수업자료 영어 발음규칙 유인물
2주차 주요학습내용 Listening for Main Ideas (p. 6), Listening for Specific Information (pp. 6-7), Using Context Clues (p. 17), Listening for the Main idea & Details (p. 19), Listening for the Main idea & Specific Information (p. 21)
수업방법 Audio program을 들려주고 문제를 풀게 한 다음 설명한다.
수업자료 Chapter 1 Neighborhoods, Cities, and Towns
3주차 주요학습내용 Listening for Main Ideas (pp. 30-31), Listening for Reasons (p. 37), Listening for Specific Information (p. 38), Using Context Clues (p. 39), Listening for store Names and Prices (pp. 41-42), Listening for the Main idea & to Online Shopping Information (p. 44)
수업방법 Audio program을 들려주고 문제를 풀게 한 다음 설명한다.
수업자료 Chapter 2 Shopping and E-Commerce
4주차 주요학습내용 Listening for Main Ideas/Specific Information (pp. 53-55), Using Context Clues (p. 63), Listening for the Main idea & to VoiceMail (p. 64)
수업방법 Audio program을 들려주고 문제를 풀게 한 다음 설명한다.
수업자료 Chapter 3 Friends and Family
5주차 주요학습내용 Listening for Main Idea/s & Specific Information (pp. 74-76), Listening for the Main ideas & Specific Information (p. 80), Using Context Clues (p. 82), Listening for the Main Idea (p. 82), Listening for the Main ideas & Specific Information (p. 85)
수업방법 Audio program을 들려주고 문제를 풀게 한 다음 설명한다.
수업자료 Chapter 4 Healtd Care
6주차 주요학습내용 Listening for Main Ideas & Specific Information (pp. 94-95), Listening to Small Talk (p. 101), Using Context Clues (p. 104), Listening for Main Ideas & Specific Information (p. 105)
수업방법 Audio program을 들려주고 문제를 풀게 한 다음 설명한다.
수업자료 Chapter 5 Men and Women
7주차 주요학습내용 Review: 발음규칙, Chapter 1 Neighborhoods, Cities, and Towns, Chapter 2 Shopping and E-Commerce, Chapter 3 Friends and Family, Chapter 4 Healtd Care, Chapter 5 Men and Women
수업방법 주요 내용을 듣고 복습한다.
수업자료 Chapters 1-5
8주차 주요학습내용 Week 1부터 Week 7까지 배운 내용 중에서 중요한 부분을 골라 테스트한다.
수업방법 Mid-term Examination
수업자료 Mid-term Examination
9주차 주요학습내용 Listening for Main Ideas & Specific Information (pp. 114-115), Listening for Main Ideas & Specific Information (p. 121), Using Context Clues (p. 123), Listening for the Main ideas & Details (p. 125), Listening to a Dream (p. 128)
수업방법 Audio program을 들려주고 문제를 풀게 한 다음 설명한다.
수업자료 Chapter 6 Sleep and Dreams
10주차 주요학습내용 Listening for Main Ideas & Specific Information (pp. 136-137), Listening for the Main ideas & Specific Information (p. 142), Using Context Clues (p. 144), Listening for the Main ideas & Specific Information (p. 145), Listening to Future Plans (p. 148)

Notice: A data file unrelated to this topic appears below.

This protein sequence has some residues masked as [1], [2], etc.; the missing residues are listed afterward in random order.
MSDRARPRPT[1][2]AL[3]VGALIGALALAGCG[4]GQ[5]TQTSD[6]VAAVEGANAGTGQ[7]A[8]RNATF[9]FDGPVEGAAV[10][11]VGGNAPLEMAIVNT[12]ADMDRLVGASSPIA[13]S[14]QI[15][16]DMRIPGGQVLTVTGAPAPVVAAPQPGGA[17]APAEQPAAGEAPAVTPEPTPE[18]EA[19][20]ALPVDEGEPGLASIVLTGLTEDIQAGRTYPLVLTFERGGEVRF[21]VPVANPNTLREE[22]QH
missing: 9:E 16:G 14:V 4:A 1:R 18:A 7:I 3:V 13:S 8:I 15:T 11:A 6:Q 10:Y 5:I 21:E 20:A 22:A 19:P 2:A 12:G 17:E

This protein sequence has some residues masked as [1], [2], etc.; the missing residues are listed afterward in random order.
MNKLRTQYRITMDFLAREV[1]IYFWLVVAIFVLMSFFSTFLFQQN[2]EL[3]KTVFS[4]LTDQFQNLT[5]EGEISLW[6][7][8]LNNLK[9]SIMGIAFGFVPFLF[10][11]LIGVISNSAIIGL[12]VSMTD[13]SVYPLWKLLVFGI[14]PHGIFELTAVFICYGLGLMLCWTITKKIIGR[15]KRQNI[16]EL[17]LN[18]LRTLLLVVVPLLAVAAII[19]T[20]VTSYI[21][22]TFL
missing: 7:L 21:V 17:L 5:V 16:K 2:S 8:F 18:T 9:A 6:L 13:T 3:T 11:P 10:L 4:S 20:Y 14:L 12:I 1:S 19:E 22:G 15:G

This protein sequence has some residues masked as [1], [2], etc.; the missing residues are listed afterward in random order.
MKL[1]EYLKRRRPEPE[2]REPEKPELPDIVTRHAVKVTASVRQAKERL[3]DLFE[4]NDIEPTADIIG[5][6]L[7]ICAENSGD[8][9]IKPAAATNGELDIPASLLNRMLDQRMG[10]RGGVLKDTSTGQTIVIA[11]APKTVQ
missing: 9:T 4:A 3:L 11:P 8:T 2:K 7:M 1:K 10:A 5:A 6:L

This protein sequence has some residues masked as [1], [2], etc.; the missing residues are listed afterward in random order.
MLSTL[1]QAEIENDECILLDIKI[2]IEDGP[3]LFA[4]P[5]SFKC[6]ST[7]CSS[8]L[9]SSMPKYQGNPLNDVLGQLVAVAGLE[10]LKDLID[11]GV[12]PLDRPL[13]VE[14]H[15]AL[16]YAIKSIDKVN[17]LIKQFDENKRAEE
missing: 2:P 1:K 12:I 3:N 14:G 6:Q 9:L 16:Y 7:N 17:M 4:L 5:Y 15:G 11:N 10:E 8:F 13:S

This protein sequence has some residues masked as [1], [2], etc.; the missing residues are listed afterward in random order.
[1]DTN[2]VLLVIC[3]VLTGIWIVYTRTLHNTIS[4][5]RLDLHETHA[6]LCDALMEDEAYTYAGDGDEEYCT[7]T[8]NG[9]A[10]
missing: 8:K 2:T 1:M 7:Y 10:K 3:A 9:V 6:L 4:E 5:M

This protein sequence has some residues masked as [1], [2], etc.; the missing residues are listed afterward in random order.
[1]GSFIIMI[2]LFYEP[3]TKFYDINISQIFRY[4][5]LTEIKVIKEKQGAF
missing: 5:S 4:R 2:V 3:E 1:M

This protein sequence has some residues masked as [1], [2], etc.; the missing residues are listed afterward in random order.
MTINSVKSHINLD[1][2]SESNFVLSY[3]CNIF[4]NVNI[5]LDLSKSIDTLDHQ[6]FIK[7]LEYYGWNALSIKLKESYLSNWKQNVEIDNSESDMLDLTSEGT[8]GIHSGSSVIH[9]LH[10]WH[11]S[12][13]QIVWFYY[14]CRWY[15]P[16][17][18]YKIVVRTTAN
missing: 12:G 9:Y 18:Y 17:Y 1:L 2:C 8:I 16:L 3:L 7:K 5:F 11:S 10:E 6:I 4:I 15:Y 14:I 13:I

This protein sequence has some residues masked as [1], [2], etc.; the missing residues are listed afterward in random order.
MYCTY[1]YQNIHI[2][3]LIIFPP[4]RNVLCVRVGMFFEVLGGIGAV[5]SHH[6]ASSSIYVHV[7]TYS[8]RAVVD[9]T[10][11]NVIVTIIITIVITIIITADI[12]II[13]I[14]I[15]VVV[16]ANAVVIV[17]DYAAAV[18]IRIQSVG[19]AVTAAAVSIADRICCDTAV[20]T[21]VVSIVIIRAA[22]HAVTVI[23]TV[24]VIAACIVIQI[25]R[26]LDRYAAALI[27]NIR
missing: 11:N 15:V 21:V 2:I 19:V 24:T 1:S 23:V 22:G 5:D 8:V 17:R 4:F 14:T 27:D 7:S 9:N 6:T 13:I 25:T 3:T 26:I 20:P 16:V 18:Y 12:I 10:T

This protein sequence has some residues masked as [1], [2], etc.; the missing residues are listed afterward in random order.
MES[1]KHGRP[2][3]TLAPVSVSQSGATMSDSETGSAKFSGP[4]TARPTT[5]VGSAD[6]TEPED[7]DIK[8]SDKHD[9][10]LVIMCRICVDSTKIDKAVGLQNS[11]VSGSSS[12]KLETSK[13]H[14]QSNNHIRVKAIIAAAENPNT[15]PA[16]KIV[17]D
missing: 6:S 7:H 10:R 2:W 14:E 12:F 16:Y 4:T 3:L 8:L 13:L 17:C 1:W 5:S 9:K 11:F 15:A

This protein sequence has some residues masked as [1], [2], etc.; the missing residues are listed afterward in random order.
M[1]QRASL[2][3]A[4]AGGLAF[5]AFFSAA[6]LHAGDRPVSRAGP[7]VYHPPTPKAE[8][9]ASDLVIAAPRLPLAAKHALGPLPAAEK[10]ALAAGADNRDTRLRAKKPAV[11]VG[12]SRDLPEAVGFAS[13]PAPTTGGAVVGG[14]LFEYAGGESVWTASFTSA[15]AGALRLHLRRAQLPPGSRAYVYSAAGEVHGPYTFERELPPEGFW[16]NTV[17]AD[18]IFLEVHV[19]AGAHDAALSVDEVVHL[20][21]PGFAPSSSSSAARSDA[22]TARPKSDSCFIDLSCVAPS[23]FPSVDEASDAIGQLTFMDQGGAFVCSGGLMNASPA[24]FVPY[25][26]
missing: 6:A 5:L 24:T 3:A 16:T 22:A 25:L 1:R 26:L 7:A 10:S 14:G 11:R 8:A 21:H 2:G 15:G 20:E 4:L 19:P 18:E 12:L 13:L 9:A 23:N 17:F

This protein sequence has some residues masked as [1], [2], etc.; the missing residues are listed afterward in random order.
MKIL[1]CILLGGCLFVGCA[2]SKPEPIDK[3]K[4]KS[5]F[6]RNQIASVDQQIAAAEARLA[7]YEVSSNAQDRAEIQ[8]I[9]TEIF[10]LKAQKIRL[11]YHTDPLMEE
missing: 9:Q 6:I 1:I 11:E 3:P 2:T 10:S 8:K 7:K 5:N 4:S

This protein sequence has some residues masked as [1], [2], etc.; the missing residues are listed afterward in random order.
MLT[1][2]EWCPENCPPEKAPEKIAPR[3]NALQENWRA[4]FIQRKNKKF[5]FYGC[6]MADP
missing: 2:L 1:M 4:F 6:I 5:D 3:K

수업방법 Audio program을 들려주고 문제를 풀게 한 다음 설명한다.
수업자료 Chapter 7 Work and Lifestyles
11주차 주요학습내용 Listening for Main Ideas & Specific Information (pp. 155-156), Listening for the Main idea & Specific Information (pp. 161-162), Listening for the Main ideas & to Instructions (p. 165), Listening for the Main Idea & Ordering Steps in a Recipe (p. 168)
수업방법 Audio program을 들려주고 문제를 풀게 한 다음 설명한다.
수업자료 Chapter 8 Food and Nutrition
12주차 주요학습내용 Listening for Main Ideas & Specific Information (pp. 178-179), Listening for the Main ideas & Specific Information (pp. 184-185), Using Context Clues (p. 189), Listening for Main ideas & Places on a Map (pp. 190-191), Listening for the Main Idea & Specific Information (pp. 192-193)
수업방법 Audio program을 들려주고 문제를 풀게 한 다음 설명한다.
수업자료 Chapter 9 Great Destinations
13주차 주요학습내용 Listening for Main Ideas & Specific Information (pp. 202-203), Listening for Main Ideas & Opinions (p. 208), Using Context Clues (p. 210), Listening for Main Ideas & Details (p. 211)
수업방법 Audio program을 들려주고 문제를 풀게 한 다음 설명한다.
수업자료 Chapter 10 Our Planet
14주차 주요학습내용 Review: Chapter 6 Sleep and Dreams, Chapter 7 Work and Lifestyles, Chapter 8 Food and Nutrition, Chapter 9 Great Destinations, Chapter 10 Our Planet
수업방법 Audio program을 들려주고 문제를 풀게 한 다음 설명한다.
수업자료 Chapters 6-10
15주차 주요학습내용 Week 9부터 Week 14까지 배운 내용 중에서 중요한 부분을 골라 테스트한다.
수업방법 Final Examination
수업자료 Final Examination

<Appendix 7>

Syllabus for College English III

주차별 구분 수업계획 내용
1주차 주요학습내용 We will cover the syllabus, explain any computer programs the students might use ex: Kahoot, Google Classroom etc…
We will then cover basic classroom vocabulary, including, “Can you…Do you…Are you…?”
Encourage students to greet all students not just those sat adjacent to them.
수업방법 General lecturing, and choral work of key words.
수업자료 Syllabus and Text-book pages 8-11
2주차 주요학습내용 We will use choral exercises from section 1, this could be interspersed witd questions pertaining to the students’ futures for possible extra vocabulary and interest.
The listening task can be used as an introduction to how to continue to use the book.
Key expressions from the Pair-work and Grammar sections, should be learnt so that the students are comfortable using them.
수업방법 General lecturing, followed by pair work and student discussion
수업자료 Unit 1 of the textbook.
과제 Life picture activity on pg18.
3주차 주요학습내용 We will cover the key phrases and add extra vocabulary where important.
It may be helpful to highlight common errors when it comes to hair for instance, “He has short black hair,” not “He is short black hair. Students could be encouraged to show family, or high school photos for a more interesting and personal approach to answering these questions.
수업방법 General lecturing, followed by pair work and student discussion
수업자료 Unit 2 of the textbook
과제 Written assignment on friends and family, related to physical descriptions